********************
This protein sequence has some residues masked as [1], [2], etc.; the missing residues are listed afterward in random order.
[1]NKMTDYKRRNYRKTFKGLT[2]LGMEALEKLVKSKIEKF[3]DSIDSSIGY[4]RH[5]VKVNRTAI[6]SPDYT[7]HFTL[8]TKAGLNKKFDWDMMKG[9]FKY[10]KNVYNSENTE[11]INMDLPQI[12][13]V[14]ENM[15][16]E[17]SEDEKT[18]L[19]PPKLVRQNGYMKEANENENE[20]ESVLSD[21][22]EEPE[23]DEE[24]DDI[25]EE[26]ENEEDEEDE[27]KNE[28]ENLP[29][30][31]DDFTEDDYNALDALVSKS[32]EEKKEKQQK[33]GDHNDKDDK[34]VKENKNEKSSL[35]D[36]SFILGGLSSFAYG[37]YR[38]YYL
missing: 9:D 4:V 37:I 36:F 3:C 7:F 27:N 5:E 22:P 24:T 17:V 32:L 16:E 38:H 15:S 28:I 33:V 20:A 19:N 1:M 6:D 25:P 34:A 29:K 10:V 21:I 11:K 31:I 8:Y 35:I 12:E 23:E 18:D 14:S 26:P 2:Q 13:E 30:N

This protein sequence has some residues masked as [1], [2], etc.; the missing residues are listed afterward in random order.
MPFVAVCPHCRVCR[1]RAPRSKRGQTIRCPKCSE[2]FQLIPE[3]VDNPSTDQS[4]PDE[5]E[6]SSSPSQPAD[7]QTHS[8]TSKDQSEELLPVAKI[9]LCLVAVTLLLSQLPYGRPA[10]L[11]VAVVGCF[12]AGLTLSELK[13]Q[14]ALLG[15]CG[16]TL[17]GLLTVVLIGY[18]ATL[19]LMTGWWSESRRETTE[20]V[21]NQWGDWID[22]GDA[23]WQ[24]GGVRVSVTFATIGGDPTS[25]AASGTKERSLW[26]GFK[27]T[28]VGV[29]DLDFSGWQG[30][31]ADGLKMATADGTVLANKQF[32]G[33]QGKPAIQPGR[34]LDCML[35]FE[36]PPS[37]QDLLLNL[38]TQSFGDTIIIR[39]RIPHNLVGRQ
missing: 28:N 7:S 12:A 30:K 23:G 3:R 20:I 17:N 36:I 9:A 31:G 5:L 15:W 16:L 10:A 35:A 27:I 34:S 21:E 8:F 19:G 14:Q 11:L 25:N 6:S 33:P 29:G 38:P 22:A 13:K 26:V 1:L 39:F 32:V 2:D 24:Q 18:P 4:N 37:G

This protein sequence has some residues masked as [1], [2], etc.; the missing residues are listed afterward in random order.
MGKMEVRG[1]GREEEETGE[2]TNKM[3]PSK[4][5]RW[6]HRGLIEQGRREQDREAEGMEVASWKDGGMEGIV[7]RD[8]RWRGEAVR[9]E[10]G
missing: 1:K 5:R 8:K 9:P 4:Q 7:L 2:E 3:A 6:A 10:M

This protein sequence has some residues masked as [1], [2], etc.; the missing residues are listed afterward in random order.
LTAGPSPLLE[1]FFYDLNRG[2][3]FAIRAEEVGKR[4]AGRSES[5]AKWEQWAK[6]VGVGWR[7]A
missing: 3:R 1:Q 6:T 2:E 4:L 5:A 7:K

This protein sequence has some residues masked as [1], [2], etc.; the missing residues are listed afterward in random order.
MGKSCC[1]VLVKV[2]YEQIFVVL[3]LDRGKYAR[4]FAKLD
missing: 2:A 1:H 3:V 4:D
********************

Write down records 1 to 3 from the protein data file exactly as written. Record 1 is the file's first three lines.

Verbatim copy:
This protein sequence has some residues masked as [1], [2], etc.; the missing residues are listed afterward in random order.
[1]NKMTDYKRRNYRKTFKGLT[2]LGMEALEKLVKSKIEKF[3]DSIDSSIGY[4]RH[5]VKVNRTAI[6]SPDYT[7]HFTL[8]TKAGLNKKFDWDMMKG[9]FKY[10]KNVYNSENTE[11]INMDLPQI[12][13]V[14]ENM[15][16]E[17]SEDEKT[18]L[19]PPKLVRQNGYMKEANENENE[20]ESVLSD[21][22]EEPE[23]DEE[24]DDI[25]EE[26]ENEEDEEDE[27]KNE[28]ENLP[29][30][31]DDFTEDDYNALDALVSKS[32]EEKKEKQQK[33]GDHNDKDDK[34]VKENKNEKSSL[35]D[36]SFILGGLSSFAYG[37]YR[38]YYL
missing: 9:D 4:V 37:I 36:F 3:C 7:F 27:N 5:E 22:P 24:T 17:V 32:L 16:E 38:H 15:S 28:I 33:V 20:A 19:N 1:M 6:D 25:P 34:A 29:K 10:V 21:I 11:K 31:I 8:Y 35:I 12:E 23:E 18:D 14:S 26:P 2:Q 13:E 30:N

This protein sequence has some residues masked as [1], [2], etc.; the missing residues are listed afterward in random order.
MPFVAVCPHCRVCR[1]RAPRSKRGQTIRCPKCSE[2]FQLIPE[3]VDNPSTDQS[4]PDE[5]E[6]SSSPSQPAD[7]QTHS[8]TSKDQSEELLPVAKI[9]LCLVAVTLLLSQLPYGRPA[10]L[11]VAVVGCF[12]AGLTLSELK[13]Q[14]ALLG[15]CG[16]TL[17]GLLTVVLIGY[18]ATL[19]LMTGWWSESRRETTE[20]V[21]NQWGDWID[22]GDA[23]WQ[24]GGVRVSVTFATIGGDPTS[25]AASGTKERSLW[26]GFK[27]T[28]VGV[29]DLDFSGWQG[30][31]ADGLKMATADGTVLANKQF[32]G[33]QGKPAIQPGR[34]LDCML[35]FE[36]PPS[37]QDLLLNL[38]TQSFGDTIIIR[39]RIPHNLVGRQ
missing: 28:N 7:S 12:A 30:K 23:G 3:R 20:I 17:N 36:I 9:A 31:G 5:L 15:W 16:L 10:A 35:A 27:I 34:S 21:E 8:F 19:G 14:Q 11:L 25:N 6:S 33:P 29:G 38:P 22:A 13:K 26:V 1:L 39:F 32:V 2:D 24:Q 18:P 4:N 37:G

This protein sequence has some residues masked as [1], [2], etc.; the missing residues are listed afterward in random order.
MGKMEVRG[1]GREEEETGE[2]TNKM[3]PSK[4][5]RW[6]HRGLIEQGRREQDREAEGMEVASWKDGGMEGIV[7]RD[8]RWRGEAVR[9]E[10]G
missing: 1:K 5:R 8:K 9:P 4:Q 7:L 2:E 3:A 6:A 10:M